According to the Bible, God spoke to Moses at the burning bush promising to bring the Children of Israel to a “good and spacious land, flowing with milk and honey.”
Honey is mentioned in the Bible about 20 times but rabbinical sources maintain that this refers to syrup from dates or figs, not to honey from bees.
This view was called into question in 2007 when archeologists excavated the Iron Age town of Tel Rehov in the Jordan Valley. Here they unearthed a number of clay cylinders, identified as beehives on the basis of evidence from ancient Egyptian wall paintings.
They concluded that these cylinders were the remains of a large apiary dating back 3,000 years and that an estimated 200 hives would have housed more than one million bees, indicating that this was a highly sophisticated industry.
Each hive measured 80 cm. long and 40cm. diameter with a flap on one side to allow the bees to enter and a lid on the other side to access the honeycomb. The cylinders were stacked on top of each other, as seen in the sketch above.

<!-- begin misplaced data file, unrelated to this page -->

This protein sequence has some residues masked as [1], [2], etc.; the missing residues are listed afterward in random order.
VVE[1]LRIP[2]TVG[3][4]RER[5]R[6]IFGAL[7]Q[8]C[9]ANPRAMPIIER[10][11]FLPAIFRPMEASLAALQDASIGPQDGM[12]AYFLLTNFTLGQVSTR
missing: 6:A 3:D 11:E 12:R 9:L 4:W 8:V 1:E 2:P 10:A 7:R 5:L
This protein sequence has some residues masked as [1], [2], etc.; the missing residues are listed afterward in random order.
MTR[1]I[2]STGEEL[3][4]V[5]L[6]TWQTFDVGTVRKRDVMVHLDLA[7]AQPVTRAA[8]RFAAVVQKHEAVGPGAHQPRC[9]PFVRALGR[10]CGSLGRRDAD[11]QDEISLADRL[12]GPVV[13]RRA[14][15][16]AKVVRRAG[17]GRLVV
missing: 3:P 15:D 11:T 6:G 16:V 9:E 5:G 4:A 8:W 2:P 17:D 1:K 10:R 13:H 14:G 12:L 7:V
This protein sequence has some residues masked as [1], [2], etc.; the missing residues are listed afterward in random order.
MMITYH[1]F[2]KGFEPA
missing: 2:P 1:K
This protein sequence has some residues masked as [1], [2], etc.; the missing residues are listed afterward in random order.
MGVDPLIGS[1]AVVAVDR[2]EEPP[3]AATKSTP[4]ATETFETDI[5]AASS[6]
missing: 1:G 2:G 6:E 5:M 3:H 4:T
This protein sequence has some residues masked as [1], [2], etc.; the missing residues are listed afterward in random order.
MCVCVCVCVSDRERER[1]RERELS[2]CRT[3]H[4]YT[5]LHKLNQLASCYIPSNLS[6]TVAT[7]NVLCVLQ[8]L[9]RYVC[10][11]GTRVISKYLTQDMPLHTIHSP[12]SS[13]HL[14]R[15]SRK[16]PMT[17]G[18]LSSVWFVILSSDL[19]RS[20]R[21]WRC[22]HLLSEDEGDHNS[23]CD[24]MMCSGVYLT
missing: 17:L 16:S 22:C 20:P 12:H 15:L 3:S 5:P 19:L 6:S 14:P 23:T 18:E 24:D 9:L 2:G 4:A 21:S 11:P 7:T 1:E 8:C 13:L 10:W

Surprisingly, the remains of bees found in the hives revealed that they originated in Turkey.
Prof. Amihai Mazar, of the Hebrew University of Jerusalem, said, “This is a very special discovery as we had no previous evidence of bringing creatures from such a distance, especially bees, which represents a complicated and sophisticated type of agriculture.”
It suggests that extensive international trading in commodities existed at the time and this export/import of bees may well have been one of the first examples of an Israeli “start-up.”
Honeybees have always been essential to mankind. In ancient times honey was used as a medicine and for sweetening food, while beeswax was valued as a sealant, a lubricant and for making candles.
But more crucial is the role that honeybees play in nature. It is estimated that they are responsible for 25 percent of the world’s pollination, providing vital sources of food.
Without the bees’ sterling activities, our food supplies would be sadly depleted.
In Israel, there are around 1,100 species of bees. Bee pollination, provided by some 60,000 hives, is vital for Israeli agriculture, for example, the avocado crop, which is totally dependent on bees to survive.